BRASILIA (Reuters) - A retired Army officer who last year advised a Canadian company seeking to mine gold in the Amazon returned to the head of Brazil’s indigenous rights agency on Thursday, vowing to improve the lives of the country’s native peoples.
General Franklimberg Ribeiro de Freitas had run the National Indian Foundation (Funai) until April 2018, but was fired by the previous government under pressure from farmers who considered him too sympathetic to the land rights of indigenous tribes.
He returns to Funai at a crucial time for the agency, which has lost funding and authority on land issues now settled by the farmer-friendly Ministry of Agriculture under Brazil’s new right-wing President Jair Bolsonaro.
A respected military officer of native descent, Freitas has served in the Amazon rainforest on operations aimed at reducing deforestation by evicting illegal loggers and miners from vast reservations, such as the Yanomami territory.
“Our indigenous policy must be strengthened and our sole aim will be to improve the conditions and support we give native peoples,” Freitas said on taking office at the Funai.
Brazil’s 890,000 indigenous people from 300 tribes make up less than 1 percent of the population and live on reservation lands that cover 12 percent of its territory. Much of that land is threatened by illegal loggers and miners, along with pressure from an agricultural frontier advancing into the Amazon jungle.
On the campaign trail last year, Bolsonaro said he would not grant “one centimeter” more of land to indigenous peoples, whom he vowed to integrate into Brazilian society by engaging them in commercial activities and earning royalties from mining companies that would be allowed into reservations.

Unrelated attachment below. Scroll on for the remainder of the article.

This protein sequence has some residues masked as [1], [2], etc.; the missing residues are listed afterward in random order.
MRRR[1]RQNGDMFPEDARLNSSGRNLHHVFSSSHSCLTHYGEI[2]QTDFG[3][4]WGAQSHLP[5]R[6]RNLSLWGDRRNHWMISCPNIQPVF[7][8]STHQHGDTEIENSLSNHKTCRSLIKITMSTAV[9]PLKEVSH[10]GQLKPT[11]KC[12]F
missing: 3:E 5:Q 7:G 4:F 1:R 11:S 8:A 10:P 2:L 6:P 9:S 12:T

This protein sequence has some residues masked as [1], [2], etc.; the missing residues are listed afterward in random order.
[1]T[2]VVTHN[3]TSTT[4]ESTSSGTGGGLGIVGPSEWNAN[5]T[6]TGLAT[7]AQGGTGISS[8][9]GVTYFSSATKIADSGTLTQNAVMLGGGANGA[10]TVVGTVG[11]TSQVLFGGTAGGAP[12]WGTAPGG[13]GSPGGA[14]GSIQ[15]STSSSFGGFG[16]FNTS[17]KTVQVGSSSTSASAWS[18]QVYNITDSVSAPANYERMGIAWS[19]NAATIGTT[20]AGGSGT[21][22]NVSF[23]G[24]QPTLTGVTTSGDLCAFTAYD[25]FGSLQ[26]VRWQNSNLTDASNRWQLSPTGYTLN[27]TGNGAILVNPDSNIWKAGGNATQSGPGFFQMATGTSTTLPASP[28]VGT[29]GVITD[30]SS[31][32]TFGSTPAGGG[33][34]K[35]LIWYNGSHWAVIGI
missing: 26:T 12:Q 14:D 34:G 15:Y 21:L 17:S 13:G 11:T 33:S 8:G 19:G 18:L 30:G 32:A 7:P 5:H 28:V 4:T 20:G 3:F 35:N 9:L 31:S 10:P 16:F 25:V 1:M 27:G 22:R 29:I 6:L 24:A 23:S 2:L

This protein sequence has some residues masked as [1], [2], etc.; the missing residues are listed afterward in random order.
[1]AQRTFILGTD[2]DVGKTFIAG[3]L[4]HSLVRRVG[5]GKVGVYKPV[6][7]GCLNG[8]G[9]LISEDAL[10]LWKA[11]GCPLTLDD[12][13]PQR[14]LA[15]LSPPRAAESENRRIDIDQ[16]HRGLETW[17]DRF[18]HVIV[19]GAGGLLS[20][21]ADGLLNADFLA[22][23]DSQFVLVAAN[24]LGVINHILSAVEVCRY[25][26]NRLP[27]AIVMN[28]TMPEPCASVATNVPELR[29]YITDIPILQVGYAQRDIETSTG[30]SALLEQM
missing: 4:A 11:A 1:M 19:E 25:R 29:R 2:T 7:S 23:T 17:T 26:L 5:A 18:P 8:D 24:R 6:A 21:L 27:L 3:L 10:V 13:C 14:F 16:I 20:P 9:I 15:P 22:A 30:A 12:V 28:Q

Freitas, 62, served last year on an advisory board at Belo Sun Mining Corp (BSX.TO), a Canadian company with a project on the on the Xingú river that promises to be Brazil’s largest gold mine.
A spokeswoman for the company said its installation license has been suspended pending a report on the impact on indigenous communities adjacent to the planned open-pit mine. The general left the company at his own request in December, she said.
Freitas gained respect from subordinates during his first tenure at Funai by working to improve the quality of life for native tribes by helping them produce goods and forest crops that could be sold, agency employees said.
He appears to share Bolsonaro’s view on integrating native peoples that are already in contact with Brazilian society, while insisting on the need to protect and shield uncontacted or recently contacted tribes.
Anthropologists oppose integration in order to preserve native cultures and languages. Environmentalists say the tribes are the last guardians of the rainforest and opening their lands to commercial activity will speed deforestation of the Amazon.
Reporting by Anthony Boadle; Editing by Brad Haynes and Bill Berkrot